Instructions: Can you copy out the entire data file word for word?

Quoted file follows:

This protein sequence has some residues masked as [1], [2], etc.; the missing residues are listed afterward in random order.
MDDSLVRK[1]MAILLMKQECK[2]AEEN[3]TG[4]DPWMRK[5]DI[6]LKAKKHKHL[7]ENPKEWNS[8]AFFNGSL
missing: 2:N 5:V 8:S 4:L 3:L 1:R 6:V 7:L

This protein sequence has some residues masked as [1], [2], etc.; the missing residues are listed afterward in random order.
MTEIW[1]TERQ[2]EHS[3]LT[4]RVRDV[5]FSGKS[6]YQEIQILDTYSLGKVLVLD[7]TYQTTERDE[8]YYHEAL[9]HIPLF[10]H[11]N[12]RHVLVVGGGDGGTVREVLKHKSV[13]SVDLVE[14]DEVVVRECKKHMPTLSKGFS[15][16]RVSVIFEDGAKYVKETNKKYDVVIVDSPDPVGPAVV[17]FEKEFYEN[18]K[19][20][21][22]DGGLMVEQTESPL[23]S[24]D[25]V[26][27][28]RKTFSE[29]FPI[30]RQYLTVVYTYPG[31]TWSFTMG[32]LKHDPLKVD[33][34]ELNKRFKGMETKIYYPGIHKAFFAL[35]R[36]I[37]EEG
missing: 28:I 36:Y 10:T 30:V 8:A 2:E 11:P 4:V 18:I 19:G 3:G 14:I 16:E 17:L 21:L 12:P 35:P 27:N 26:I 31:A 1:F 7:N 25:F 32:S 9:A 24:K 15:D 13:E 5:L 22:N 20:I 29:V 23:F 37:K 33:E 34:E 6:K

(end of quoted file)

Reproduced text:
This protein sequence has some residues masked as [1], [2], etc.; the missing residues are listed afterward in random order.
MDDSLVRK[1]MAILLMKQECK[2]AEEN[3]TG[4]DPWMRK[5]DI[6]LKAKKHKHL[7]ENPKEWNS[8]AFFNGSL
missing: 2:N 5:V 8:S 4:L 3:L 1:R 6:V 7:L

This protein sequence has some residues masked as [1], [2], etc.; the missing residues are listed afterward in random order.
MTEIW[1]TERQ[2]EHS[3]LT[4]RVRDV[5]FSGKS[6]YQEIQILDTYSLGKVLVLD[7]TYQTTERDE[8]YYHEAL[9]HIPLF[10]H[11]N[12]RHVLVVGGGDGGTVREVLKHKSV[13]SVDLVE[14]DEVVVRECKKHMPTLSKGFS[15][16]RVSVIFEDGAKYVKETNKKYDVVIVDSPDPVGPAVV[17]FEKEFYEN[18]K[19][20][21][22]DGGLMVEQTESPL[23]S[24]D[25]V[26][27][28]RKTFSE[29]FPI[30]RQYLTVVYTYPG[31]TWSFTMG[32]LKHDPLKVD[33][34]ELNKRFKGMETKIYYPGIHKAFFAL[35]R[36]I[37]EEG
missing: 28:I 36:Y 10:T 30:V 8:A 2:E 11:P 4:V 18:I 19:G 3:G 14:I 16:E 17:L 21:L 12:P 35:P 27:N 26:I 31:A 1:F 7:N 25:F 32:S 9:A 24:K 15:D 13:E 5:L 22:N 20:I 29:V 23:F 37:K 33:E 34:E 6:K